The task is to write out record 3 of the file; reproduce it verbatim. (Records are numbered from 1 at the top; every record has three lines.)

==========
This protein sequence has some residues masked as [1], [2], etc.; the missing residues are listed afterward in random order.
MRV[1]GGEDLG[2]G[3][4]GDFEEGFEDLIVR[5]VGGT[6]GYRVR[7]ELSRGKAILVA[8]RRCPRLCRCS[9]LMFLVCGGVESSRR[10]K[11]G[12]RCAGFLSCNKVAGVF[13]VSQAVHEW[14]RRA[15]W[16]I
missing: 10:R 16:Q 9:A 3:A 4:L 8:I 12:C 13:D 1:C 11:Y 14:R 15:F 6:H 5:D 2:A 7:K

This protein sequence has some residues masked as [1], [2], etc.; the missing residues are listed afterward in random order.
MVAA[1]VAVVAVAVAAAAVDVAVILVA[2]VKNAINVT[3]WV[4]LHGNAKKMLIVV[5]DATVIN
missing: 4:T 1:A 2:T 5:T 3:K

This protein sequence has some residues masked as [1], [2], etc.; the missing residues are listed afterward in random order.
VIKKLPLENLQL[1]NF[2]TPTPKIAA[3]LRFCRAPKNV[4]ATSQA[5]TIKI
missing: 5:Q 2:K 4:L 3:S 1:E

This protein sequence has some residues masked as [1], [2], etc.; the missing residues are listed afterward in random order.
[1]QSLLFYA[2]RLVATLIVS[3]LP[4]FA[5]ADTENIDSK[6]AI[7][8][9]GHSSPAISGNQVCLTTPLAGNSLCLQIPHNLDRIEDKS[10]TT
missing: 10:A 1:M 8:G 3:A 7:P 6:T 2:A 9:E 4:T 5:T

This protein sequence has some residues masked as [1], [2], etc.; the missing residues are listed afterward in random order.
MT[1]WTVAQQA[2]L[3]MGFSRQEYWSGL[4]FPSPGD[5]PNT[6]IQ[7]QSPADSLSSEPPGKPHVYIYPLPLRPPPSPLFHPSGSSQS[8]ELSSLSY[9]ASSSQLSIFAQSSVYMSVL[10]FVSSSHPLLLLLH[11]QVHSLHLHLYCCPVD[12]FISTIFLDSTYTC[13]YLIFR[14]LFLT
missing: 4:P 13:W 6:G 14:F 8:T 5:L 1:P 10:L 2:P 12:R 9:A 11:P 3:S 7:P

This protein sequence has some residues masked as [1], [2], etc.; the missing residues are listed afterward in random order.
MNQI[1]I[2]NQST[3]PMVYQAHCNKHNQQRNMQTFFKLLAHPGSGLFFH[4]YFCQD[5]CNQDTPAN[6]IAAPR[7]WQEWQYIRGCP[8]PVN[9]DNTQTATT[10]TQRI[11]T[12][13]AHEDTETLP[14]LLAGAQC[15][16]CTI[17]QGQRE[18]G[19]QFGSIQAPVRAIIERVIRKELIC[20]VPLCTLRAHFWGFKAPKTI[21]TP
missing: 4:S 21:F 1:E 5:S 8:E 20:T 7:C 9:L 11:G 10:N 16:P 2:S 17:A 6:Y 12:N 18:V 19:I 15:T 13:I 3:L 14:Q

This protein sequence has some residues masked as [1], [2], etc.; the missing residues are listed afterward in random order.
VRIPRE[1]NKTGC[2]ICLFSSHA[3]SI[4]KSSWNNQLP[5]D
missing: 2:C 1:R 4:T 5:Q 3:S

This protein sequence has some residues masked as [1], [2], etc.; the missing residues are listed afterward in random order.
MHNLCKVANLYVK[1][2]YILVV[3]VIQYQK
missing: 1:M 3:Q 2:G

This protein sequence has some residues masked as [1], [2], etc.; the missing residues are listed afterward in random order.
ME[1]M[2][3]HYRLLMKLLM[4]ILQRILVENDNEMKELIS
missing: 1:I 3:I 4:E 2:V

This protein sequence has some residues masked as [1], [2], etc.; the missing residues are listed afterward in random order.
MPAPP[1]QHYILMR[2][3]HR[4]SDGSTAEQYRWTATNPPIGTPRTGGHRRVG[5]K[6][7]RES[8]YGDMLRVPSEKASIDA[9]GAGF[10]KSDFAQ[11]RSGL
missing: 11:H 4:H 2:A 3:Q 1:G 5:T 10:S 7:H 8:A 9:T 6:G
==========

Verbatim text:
This protein sequence has some residues masked as [1], [2], etc.; the missing residues are listed afterward in random order.
VIKKLPLENLQL[1]NF[2]TPTPKIAA[3]LRFCRAPKNV[4]ATSQA[5]TIKI
missing: 5:Q 2:K 4:L 3:S 1:E